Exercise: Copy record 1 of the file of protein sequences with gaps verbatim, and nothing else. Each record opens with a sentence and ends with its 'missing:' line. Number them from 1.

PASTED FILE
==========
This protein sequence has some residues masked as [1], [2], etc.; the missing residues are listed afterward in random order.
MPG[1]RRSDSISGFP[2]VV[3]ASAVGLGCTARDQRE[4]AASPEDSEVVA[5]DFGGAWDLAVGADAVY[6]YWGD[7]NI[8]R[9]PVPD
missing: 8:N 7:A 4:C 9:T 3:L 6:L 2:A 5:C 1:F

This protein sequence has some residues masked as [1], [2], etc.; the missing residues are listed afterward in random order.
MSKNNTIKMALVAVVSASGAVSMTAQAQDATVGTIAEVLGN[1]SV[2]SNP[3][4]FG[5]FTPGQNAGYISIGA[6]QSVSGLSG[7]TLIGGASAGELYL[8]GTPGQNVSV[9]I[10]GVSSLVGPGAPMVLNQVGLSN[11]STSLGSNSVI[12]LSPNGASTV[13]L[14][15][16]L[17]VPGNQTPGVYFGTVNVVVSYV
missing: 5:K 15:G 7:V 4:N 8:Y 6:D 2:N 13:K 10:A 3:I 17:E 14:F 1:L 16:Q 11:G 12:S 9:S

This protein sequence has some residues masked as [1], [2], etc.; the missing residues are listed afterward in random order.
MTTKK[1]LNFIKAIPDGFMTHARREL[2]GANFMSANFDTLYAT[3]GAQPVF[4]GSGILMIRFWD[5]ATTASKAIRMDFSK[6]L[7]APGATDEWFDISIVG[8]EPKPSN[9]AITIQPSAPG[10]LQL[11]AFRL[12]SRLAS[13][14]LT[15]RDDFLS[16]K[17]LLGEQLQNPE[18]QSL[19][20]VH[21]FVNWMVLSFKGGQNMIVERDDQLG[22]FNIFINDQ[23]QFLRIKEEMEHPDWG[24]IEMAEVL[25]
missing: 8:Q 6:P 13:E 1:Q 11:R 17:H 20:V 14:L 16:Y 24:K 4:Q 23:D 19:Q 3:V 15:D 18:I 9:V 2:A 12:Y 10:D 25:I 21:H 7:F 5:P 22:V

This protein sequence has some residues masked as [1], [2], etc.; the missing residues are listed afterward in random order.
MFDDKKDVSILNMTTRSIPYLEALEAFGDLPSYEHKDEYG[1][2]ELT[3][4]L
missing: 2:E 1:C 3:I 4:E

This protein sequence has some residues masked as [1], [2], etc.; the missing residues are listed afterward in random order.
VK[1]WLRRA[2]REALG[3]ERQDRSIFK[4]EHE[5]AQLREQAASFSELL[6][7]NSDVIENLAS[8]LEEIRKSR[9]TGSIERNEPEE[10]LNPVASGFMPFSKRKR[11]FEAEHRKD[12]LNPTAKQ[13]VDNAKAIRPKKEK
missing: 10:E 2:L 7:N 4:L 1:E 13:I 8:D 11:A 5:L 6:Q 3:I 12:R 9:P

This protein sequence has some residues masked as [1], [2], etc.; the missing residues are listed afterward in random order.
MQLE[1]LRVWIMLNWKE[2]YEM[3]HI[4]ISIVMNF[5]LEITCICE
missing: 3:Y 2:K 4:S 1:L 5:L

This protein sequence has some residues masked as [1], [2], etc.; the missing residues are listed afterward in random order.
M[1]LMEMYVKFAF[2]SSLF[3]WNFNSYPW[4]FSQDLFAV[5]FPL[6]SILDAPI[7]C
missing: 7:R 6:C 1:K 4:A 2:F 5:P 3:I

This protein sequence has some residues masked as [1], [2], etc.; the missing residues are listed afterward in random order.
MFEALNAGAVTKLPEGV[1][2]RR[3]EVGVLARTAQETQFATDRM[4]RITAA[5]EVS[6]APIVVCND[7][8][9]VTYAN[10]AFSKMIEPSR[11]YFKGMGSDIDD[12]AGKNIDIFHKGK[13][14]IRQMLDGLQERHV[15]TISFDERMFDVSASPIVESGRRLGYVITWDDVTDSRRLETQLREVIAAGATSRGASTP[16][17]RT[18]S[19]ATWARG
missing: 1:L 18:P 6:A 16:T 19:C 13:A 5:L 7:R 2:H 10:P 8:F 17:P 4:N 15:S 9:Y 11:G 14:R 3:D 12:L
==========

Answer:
This protein sequence has some residues masked as [1], [2], etc.; the missing residues are listed afterward in random order.
MPG[1]RRSDSISGFP[2]VV[3]ASAVGLGCTARDQRE[4]AASPEDSEVVA[5]DFGGAWDLAVGADAVY[6]YWGD[7]NI[8]R[9]PVPD
missing: 8:N 7:A 4:C 9:T 3:L 6:L 2:A 5:C 1:F